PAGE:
Enjoying the Mediterranean diet? Here’s how you could slash your risk of heart disease

Researchers in Italy and the Netherlands say a great deal of healthy eating is well established, so the challenge for us is to do it at a low cost and without compromising other dietary habits.

And they have the evidence to back it up! Their study in two lists of traditional recipes found that by reducing their red meat intake and portion sizes, they could dramatically reduce their risk of heart disease and stroke.

On average, Italians were putting away 35.6g of saturated fat, 13.3g of added sugars and 22.1g of cholesterol daily. In the Netherlands, people ate an average of 14.4g of saturated fat daily, 19.5g of added sugars and 21.3g of cholesterol.

However, having cut their fats by eight per cent and their sugar intake by ten per cent, their cholesterol count dropped from 17.2 to 9.5g a day. Reducing their portion sizes by 10 per cent and reducing their added sugars by five per cent meant that they upped their cholesterol level to 14.7g a day.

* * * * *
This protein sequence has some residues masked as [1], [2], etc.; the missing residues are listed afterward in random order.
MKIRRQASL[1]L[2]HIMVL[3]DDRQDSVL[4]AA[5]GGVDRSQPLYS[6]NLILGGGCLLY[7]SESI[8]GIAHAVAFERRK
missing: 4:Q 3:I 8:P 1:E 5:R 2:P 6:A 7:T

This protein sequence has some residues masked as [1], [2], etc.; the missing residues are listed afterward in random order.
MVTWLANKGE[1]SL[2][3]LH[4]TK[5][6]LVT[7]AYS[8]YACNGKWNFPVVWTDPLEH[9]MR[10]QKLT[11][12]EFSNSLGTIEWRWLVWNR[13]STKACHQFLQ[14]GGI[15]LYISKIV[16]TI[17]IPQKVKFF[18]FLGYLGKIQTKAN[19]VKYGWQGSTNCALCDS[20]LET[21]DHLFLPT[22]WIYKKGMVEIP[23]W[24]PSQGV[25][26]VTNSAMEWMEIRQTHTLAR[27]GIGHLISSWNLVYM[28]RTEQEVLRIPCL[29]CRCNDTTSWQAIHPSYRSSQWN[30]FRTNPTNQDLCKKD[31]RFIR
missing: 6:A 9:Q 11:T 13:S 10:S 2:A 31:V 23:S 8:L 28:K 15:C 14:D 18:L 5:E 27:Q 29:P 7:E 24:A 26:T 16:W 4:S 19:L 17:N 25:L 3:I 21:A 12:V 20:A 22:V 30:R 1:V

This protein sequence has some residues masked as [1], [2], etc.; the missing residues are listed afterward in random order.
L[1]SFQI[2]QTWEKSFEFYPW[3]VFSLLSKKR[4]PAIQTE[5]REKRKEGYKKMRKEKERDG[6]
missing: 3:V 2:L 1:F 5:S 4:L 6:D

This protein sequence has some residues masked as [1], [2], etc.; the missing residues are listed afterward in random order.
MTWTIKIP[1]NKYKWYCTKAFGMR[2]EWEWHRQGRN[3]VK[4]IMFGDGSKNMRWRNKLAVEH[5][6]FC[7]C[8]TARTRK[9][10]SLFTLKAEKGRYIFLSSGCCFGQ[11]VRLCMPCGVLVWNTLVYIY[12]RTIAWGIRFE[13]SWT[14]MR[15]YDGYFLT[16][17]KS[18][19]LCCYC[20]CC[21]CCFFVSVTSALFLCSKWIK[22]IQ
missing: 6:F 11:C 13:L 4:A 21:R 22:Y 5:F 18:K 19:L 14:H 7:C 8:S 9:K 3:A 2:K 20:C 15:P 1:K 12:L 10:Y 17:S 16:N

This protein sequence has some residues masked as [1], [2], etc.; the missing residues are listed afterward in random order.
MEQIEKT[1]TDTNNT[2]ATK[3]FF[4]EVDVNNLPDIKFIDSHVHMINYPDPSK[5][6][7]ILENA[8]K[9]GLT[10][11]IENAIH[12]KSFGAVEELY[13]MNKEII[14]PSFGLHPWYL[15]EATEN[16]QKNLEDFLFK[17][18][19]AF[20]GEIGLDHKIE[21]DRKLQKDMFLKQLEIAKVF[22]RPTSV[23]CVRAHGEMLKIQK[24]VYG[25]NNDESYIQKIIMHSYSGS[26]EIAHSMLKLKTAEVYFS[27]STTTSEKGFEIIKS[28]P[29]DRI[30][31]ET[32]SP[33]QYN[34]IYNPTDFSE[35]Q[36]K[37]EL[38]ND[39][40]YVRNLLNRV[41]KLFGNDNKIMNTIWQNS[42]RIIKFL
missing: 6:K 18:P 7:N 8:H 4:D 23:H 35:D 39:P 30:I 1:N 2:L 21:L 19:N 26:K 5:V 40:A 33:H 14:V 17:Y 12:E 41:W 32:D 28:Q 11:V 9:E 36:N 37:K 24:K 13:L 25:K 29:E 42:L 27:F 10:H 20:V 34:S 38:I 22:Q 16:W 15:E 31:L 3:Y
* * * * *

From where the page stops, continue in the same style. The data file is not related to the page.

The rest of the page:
While it was acceptable that Italians ate a little more tomato sauce and pasta, it was obvious that they would lose lots of calories in doing so – without cutting other food out, the total fat intake fell from nearly 3,000 calories a day to just 800.

The authors, quoting work from other research, said that those who increased their saturated fat intake by seven per cent and added added sugars by five per cent were 22 per cent less likely to die of heart disease or stroke compared to those who reduced their fat intake and maintained their sugar intake.

On average, they started with another 7.3mg of cholesterol a day, dropping to 2.8mg when their fat intake was reduced and maintained their sugar intake at six per cent. They slashed their risk of the disease by 10 per cent.

Europe is an average of 2,000 calories over-intended every day, and this adds up to nearly five pounds a year.

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